“In terms of a new nuclear policy for South Africa, we do need to know about our history,” said Abdul Minty in his keynote address at the ANC’s 1994 conference on nuclear policy.
Archives show how Koeberg’s development served political ends and influenced apartheid urban planning, and reveal how authorities have never taken seriously potential accidents at Koeberg and that the power station has never been economically viable. They also reveal other significant issues.
One relates to how nuclear power is regulated in South Africa.
The planning and construction of Koeberg largely went ahead without any independent regulatory authority because the Council for Nuclear Safety, the precursor of the National Nuclear Regulator (NNR), was only created in 1982, five years after construction had begun. It had a miniscule budget and only produced three-page annual reports for the first few years of its existence, meaning it is unlikely that it played any meaningful oversight role at Koeberg until the latter 1980s.
Minister for Mineral Resources and Energy Gwede Mantashe seems to hark back to this unregulated era. His recent comment that the NNR’s board should not have an “anti-nuclear” member indicates that he either does not understand the role of the NNR or is wilfully trying to undermine its regulatory responsibilities.
The NNR’s job is not to promote nuclear power in South Africa, that is the role of the government-owned South African Nuclear Energy Corporation. Rather, as the NNR Act states, its role is to “provide for the protection of persons, property and the environment against nuclear damage through the establishment of safety standards and regulatory practices”. So it is consistent with this objective for there to be a member who is opposed to nuclear power, to add a healthy balance to a board that has a strongly pro-nuclear member from the energy department. Anyone interested in the safety of South Africa’s nuclear installations must surely welcome the more rigorous decision-making that will result from having differing opinions on the board?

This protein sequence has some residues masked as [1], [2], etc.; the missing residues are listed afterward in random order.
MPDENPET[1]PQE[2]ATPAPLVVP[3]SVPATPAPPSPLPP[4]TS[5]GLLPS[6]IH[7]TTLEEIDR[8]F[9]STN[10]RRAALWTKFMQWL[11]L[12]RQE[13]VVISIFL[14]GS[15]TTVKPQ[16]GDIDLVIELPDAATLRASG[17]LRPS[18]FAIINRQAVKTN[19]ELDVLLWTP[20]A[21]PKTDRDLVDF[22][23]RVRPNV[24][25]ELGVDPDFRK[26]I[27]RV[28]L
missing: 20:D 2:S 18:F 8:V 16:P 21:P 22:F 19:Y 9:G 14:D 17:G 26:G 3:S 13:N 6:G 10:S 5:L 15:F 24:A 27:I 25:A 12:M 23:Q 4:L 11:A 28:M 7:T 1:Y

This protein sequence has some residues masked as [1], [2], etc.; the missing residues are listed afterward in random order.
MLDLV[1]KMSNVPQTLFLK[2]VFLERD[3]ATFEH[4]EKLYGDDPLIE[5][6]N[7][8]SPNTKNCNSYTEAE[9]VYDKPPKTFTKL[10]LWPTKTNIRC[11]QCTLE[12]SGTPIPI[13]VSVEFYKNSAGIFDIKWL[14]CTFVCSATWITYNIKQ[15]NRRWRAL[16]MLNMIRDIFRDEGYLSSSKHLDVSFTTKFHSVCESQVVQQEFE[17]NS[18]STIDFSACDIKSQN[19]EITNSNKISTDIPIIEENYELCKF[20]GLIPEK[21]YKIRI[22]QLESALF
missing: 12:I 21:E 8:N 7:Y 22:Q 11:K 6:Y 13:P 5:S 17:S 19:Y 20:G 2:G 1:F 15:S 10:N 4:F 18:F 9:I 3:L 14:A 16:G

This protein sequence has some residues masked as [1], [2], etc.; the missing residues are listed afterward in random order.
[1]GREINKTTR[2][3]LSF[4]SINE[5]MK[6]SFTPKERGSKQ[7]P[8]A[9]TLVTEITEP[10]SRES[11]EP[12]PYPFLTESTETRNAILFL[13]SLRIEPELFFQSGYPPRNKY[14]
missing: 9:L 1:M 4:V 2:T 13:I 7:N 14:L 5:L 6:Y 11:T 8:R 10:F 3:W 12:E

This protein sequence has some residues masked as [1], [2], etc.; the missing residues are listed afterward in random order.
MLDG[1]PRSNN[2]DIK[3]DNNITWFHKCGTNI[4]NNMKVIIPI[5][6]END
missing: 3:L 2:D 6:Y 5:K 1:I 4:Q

The parallels between his recent paranoid comments about mischievous foreigners and “liberal” media houses intent on “destabilising” his department, because of its pro-coal and pro-nuclear stances, and apartheid-era paranoia are worth noting. Compare his comments to a Financial Mail newspaper editorial from July 1979 attacking those who opposed Koeberg. It lambasted the “ill-informed … radical chic” who were under the influence of “all sorts of covert or even unconscious sources of their passions”.
Parallels can also be found between the decision in the late 1960s to go ahead with Koeberg and the replacement this year of the steam generators at the power station.
The construction of Koeberg began in 1977, despite modelling of the various risks the plant posed to Cape Town continuing well into the 1980s. The Atomic Energy Corporation of South Africa was undertaking wind modelling in 1982 to see if radiation plumes from a serious accident would endanger the city. Given that hundreds of millions of rands had already been spent on the site by the early 1980s, it is unclear what this modelling was for as there was little chance that Eskom would abandon the site if adverse wind conditions were found. In fact, wind modelling discovered that for approximately 15% of the year, northwesterly winds would push a radioactive plume into Cape Town, which is precisely why the medical officer for health for the City left with his family for Gordon’s Bay.